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Screening Log 2005 - What did you watch this week?
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Danny Baldwin
Studio Exec


Joined: 26 Jun 2003
Posts: 1354
Location: San Diego, CA

PostPosted: 03.08.2005 12:05 am    Post subject: Reply with quote

3/1 - 3/7

The Jacket (Maybury, 2005) - It kept me interested for awhile, but it ends up being stunningly awful. A movie without feeling should at least have a good plot-twist.

Paper Clips (Berlin, Fab; 2004) - Any movie with pro-American themes and historical reflection should be appreciated but, come on. There's nothing interesting, here! Middle-schoolers did a Holocaust project that worked out well. Good for them, but not exactly interesting viewing. Still, at only about 70 minutes it's tolerable enough. (I would seriously hope that the advertised 82 minutes is wrong, as I walked in about eleven minutes after the official screening started. Had there not been trailers, I would've been really late, but it seemed as though it was just starting to me.)

Get Shorty (Sonnenfeld, 1995)

Be Cool (Gray, 2005)

I disliked them both, equally. While the first has some good dialogue, it is all over the place and uninteresting. The second's problems are more character-related; sure, I liked John and Uma and Christina Millian, but Vince Vaughn and The Rock were so downright annoying that their superior co-stars became the least of my worries.
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the night watchman
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PostPosted: 03.08.2005 12:27 am    Post subject: Reply with quote

2/28/05-3/6/05

Constantine (Francis Lawrence, 2005) - The story is half-assed, and while it monkeys around a whole lot with Christian theology it doesn?t go nearly far enough to do anything interesting with the permutations. What is interesting is how many movies of this type operate within the logic of Biblical good and evil, but never have the wit or courage to follow it to its natural conclusion. That said, I actually kinda liked the movie. The cinematography and special effects are visually exiting, and some genuinely disturbing imagery can be found early on. Reeves delivers a perfectly acceptable performance in a role that is well within his means, and Rachel Weisz is always a pleasure to look at. I also liked Tilda Swinton as the angel Gabriel and Peter Stormare as the devil.

Bartleby (Jonathan Parker, 2001) - I enjoyed this absurdist version of Melville?s story, but was ultimately disappointed by it, especially by the ending, which brings the story rather needlessly full circle. Still, I think it?s worth watching, and Crispin Glover is always fascinating.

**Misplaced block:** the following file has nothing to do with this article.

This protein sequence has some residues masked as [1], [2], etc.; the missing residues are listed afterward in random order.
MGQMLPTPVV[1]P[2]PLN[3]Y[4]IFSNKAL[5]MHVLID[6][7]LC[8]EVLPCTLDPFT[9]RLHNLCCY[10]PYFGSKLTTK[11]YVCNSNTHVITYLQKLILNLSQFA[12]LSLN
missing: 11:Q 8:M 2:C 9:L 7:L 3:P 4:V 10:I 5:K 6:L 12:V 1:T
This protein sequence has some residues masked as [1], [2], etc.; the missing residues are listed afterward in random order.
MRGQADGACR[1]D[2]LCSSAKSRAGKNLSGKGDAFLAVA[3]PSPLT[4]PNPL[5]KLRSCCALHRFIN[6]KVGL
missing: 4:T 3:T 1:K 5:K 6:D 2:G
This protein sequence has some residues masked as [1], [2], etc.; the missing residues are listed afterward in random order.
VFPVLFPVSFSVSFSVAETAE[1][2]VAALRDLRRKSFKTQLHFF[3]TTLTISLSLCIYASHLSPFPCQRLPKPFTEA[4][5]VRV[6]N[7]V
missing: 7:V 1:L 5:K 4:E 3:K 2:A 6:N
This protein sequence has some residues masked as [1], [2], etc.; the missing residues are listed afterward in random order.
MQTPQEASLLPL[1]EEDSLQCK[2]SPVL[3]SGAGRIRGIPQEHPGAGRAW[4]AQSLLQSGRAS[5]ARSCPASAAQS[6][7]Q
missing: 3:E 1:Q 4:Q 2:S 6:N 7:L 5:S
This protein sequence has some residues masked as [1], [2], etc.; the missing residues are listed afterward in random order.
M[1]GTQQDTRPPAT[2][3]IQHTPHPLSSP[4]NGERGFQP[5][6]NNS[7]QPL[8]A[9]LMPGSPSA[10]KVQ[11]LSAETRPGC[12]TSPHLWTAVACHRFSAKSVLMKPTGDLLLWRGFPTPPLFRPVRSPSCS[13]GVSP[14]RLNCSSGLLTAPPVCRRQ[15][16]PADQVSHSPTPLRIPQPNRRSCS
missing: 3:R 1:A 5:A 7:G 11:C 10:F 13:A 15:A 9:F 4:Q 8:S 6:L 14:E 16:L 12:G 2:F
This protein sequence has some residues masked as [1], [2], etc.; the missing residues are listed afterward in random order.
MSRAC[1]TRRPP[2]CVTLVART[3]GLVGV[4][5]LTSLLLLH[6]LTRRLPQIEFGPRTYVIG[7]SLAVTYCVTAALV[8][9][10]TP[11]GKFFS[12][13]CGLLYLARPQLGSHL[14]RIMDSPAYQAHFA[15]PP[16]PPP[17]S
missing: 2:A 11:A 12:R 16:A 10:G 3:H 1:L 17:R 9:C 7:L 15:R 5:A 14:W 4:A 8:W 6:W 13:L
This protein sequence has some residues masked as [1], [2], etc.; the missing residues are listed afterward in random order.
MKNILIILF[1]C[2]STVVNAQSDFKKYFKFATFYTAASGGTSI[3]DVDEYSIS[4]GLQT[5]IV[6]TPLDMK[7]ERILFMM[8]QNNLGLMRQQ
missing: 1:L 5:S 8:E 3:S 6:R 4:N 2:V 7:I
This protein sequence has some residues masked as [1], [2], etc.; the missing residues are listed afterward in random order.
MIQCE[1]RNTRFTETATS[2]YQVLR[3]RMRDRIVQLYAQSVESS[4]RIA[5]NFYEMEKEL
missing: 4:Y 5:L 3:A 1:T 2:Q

Shock (Mario Bava, 1977) - Although the box art utilizes the cover art from my copy of Shirley Jackson?s We Have Always Lived in the Castle (and sneaks a bloody box opener into Merricat?s dangling hand), Shock has less to do with creepy little girls with witchy wind-blown black hair and everything to do with creepy little boys with curly blonde hair. This is an effective little creeper, with some really neat camera and editing tricks that I can?t believe other filmmakers haven?t ripped-off more often, and a pretty good (and coherent) story to boot. Bava gets an amazing performance from David Colin Jr., who plays the creepy little blonde boy. The movie suffers from the typical ailments of Italian horror cinema of this era--the dubbing is apathetic, and the story becomes dull and trite whenever it attempts to present ?normalcy?--but it soars during most of the spooky bits (even if it does too often utilize spectrally-manipulated inanimate objects, a generic trope that has never been particularly scary to me). Over all, extremely enjoyable exercise in the genre.

Possession (Anderzej Zulawski, 1981) - I?d heard about his movie for a long time and always figured it to be schlock with art house pretensions. After watching it, I discover it?s really art house with schlock pretensions. It makes more sense than most reviewers seem to think, but the histrionics and altogether bizarre behavior of the cast tend to distract from what is a rather straightforward story (if an utterly fantastic one). I cocked my eyebrow a lot, laughed more than once, and generally enjoyed myself; however, all the inarticulate screaming caused my wife to poke her head into the living room more than once and say, ?What the hell are you watching?? I recommend either watching the movie while you're alone in the house or turning down the volume.

Gave of the Fireflies (Isao Takahata, 1988) - Here is a movie that achieves its intentions perfectly. It uses the medium of animation to observe tragedy while avoiding the distraction of gruesome special effects and make-up a realistic live-action movie would require. It also avoids sentimentality by showing us at the beginning of the movie the fate of the two central characters. The scene in which Seita finally allows himself to grieve for his mother (or simply grieve) is as heart wrenchingly beautiful a moment as ever I?ve seen in a movie.